DB> It depends a lot on who is deciding what’s ‘good’. If the audience is an art director or a photo editor, the answer will be ‘the most interesting picture’ or the picture that propels the narrative we’re trying to create. If the subject is deciding what is good, the answer will likely be ‘the most flattering one’. There are so many elements involved in making a good portrait that it’s hard to condense it into a paragraph. When it comes to the subject, I think a lot of it comes down to chemistry. Most people are at least a little uncomfortable with being in front of someone’s camera. We all have our insecurities and they’re never more obvious to us than in a photograph so being able to sense people’s reluctance and put them at ease goes a long way towards creating a successful portrait.
For me personally, I think a ‘good’ portrait is one that makes the photograph itself look interesting. A small gesture or an expression, some unusual piece of light or a texture in the background. Something that makes the eye linger longer than a few seconds on a portrait and makes you want to know more about the subject makes it ‘good’ in my mind.
LBB> You do a lot of advertising work – what's the biggest difference between shooting regular people, like you do for Portraits for Good, compared to an ad?
DB> Most of the advertising work I do involves at least some amount of direction from a client or an art director. There are a lot of people with a stake in the outcome so it’s pretty collaborative. When I get an opportunity to photograph someone in a way that I want to, it’s a lot of fun. It’s very liberating creatively. Most of the people I shoot for ads are professionals in front of the camera, they’re paid to be there and most are pretty comfortable with how they appear on camera. People who don’t stand in front of the camera for a living are usually much more impatient with the process. Most people think that a picture takes the few seconds that it takes to open your phone and snap a selfie. Making something great takes a lot more time than that and I can see it on their faces when they start to get used to the idea that this is going to take more than 10 seconds. You have to talk with them, explain what you’re doing and prepare them to invest a bit of time and energy in showing you their personality a bit in order to create something really good. That’s a big challenge and I love it.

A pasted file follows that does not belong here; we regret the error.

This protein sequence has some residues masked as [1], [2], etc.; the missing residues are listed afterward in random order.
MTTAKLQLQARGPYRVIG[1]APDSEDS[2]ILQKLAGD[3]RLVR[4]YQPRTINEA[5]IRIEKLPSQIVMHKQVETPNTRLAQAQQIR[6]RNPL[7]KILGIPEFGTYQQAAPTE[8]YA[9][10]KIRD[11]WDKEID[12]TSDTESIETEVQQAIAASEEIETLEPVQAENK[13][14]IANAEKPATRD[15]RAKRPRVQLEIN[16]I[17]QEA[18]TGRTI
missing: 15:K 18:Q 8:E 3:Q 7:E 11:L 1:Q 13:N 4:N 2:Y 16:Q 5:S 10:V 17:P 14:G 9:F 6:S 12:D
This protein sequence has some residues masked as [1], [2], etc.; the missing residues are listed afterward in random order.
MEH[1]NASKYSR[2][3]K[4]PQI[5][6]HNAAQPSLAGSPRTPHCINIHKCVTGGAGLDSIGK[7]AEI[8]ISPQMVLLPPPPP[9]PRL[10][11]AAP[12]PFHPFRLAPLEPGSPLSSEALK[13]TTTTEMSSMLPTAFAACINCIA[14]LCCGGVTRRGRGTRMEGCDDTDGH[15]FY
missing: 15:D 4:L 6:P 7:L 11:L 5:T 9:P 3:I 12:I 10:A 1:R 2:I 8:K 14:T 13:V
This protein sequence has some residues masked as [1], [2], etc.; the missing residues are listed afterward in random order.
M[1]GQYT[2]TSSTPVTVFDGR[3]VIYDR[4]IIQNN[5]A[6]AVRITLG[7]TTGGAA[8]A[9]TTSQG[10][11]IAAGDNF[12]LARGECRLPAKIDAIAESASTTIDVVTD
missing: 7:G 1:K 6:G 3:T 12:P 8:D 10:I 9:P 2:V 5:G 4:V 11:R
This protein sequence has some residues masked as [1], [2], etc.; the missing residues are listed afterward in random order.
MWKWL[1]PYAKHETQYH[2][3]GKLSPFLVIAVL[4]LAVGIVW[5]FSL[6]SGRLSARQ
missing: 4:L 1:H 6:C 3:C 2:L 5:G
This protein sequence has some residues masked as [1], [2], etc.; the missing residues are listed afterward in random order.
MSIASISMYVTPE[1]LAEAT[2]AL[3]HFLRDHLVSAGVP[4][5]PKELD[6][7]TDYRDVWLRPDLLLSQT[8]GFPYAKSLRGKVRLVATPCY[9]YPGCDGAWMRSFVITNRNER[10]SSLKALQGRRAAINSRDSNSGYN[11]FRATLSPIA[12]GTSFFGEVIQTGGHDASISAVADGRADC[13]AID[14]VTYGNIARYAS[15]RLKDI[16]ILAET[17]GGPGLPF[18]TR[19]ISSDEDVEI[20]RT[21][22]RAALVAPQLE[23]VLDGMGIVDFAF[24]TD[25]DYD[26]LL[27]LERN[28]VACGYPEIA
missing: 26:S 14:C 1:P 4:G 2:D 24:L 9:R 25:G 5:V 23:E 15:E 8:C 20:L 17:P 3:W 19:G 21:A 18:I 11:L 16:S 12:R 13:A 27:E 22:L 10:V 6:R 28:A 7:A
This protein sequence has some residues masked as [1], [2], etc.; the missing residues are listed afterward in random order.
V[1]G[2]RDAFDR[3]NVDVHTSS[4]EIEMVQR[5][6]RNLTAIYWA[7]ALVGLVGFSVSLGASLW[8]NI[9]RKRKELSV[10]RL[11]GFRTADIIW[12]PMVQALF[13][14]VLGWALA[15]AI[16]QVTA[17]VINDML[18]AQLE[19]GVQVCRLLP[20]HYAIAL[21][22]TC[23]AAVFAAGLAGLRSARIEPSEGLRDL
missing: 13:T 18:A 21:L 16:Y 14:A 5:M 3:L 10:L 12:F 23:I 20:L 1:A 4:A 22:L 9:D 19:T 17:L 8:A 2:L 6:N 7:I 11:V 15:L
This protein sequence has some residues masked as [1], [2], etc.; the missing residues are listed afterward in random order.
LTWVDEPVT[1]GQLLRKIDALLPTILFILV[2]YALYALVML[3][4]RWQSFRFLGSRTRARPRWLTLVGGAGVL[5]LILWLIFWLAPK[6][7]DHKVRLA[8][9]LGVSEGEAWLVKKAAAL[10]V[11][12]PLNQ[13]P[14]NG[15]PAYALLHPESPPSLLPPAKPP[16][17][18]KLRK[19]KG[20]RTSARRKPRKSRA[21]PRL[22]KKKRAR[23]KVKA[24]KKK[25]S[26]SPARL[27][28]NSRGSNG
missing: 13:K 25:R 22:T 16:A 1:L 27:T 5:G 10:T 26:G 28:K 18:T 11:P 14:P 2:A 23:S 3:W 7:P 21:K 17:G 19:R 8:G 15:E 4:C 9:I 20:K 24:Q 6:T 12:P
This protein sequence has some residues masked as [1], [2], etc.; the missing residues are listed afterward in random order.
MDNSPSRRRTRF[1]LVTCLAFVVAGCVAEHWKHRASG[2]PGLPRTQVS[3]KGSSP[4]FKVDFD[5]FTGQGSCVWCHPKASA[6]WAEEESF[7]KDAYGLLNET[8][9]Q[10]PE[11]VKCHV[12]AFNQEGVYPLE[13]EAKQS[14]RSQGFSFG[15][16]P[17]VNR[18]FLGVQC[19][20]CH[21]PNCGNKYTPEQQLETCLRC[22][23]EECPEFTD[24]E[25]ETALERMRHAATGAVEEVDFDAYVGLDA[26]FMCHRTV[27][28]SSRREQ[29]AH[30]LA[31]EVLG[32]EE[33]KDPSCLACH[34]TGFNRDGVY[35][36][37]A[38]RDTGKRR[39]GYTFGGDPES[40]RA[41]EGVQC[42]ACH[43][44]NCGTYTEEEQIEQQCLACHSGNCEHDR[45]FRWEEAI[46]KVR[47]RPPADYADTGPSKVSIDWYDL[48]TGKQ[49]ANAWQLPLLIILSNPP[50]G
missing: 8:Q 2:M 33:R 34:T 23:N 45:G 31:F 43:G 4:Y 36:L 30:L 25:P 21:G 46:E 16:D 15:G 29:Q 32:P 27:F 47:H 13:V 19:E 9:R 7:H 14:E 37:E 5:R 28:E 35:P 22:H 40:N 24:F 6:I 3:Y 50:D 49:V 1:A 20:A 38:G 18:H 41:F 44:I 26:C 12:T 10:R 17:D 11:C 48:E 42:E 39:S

LBB> Has anything about Portraits for Good surprised you? Do you have any good stories from the shoot days?
DB> I’d have to say that people’s generosity is what surprises me most. The event always fills up really quickly so I end up having to turn people down every year – but they still offer to come by the studio with a box of food for the foodbank which I find very generous. The delivery to the foodbank at the end of the week is always incredible.
LBB> This year the donations are going to the Fort York Food Bank. Why did you choose this charity?
DB> They’re in my neighbourhood. I want the impact to be as local as possible so, after some research, chose to work with them and they’ve been incredibly responsive.
LBB> Any parting thoughts?
DB> I work a lot in New York as well and my rep and I have been talking about doing the event there too. I’m going to do a weekend one in the New Year and I’m trying to find the right charity group now. It’s tough to pick the right one because there are so many to choose from, so I’m open to some suggestions on a worthy group that I can partner with over multiple years. I’m also thinking about inviting a couple of other photographers to get involved with the New York one and make it a bit more of a group effort.